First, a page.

My question concerns thin films of varying thickness. I have a basic understanding of thin film interference, and understand the effects of thickness on wavelength, and that with increasing thickness color fringes will be evident. I understand that the color fringes come from:(adsbygoogle = window.adsbygoogle || []).push({});

n*t = m*[tex]\lambda[/tex]

where n is the index of refraction, t is the film thickness, and m is an integer greater than zero.

My question deals with how the fringes overlap. For example say at some point with some thickness there is a wavelength outside the visible spectrum of 1200nm; using m = 2 and m = 3 would both allow for the wavelength to be in the visible spectrum at 2 different colors.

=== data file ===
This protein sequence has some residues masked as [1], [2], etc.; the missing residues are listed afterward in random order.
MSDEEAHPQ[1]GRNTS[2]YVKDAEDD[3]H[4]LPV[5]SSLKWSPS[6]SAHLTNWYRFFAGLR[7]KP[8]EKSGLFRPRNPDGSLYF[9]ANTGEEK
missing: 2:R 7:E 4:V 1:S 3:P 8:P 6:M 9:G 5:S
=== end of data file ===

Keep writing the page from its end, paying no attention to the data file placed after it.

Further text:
Upon observing this (assuming the observer is perpendicular to the film) how would the color look? Is there some type of rule for blending these two colors together? I have noticed that as there is increasing thickness the color fringes increase in overlap until they go gray.

Any help would be appreciated, and thanks for reading!

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# Question regarding thin film interference

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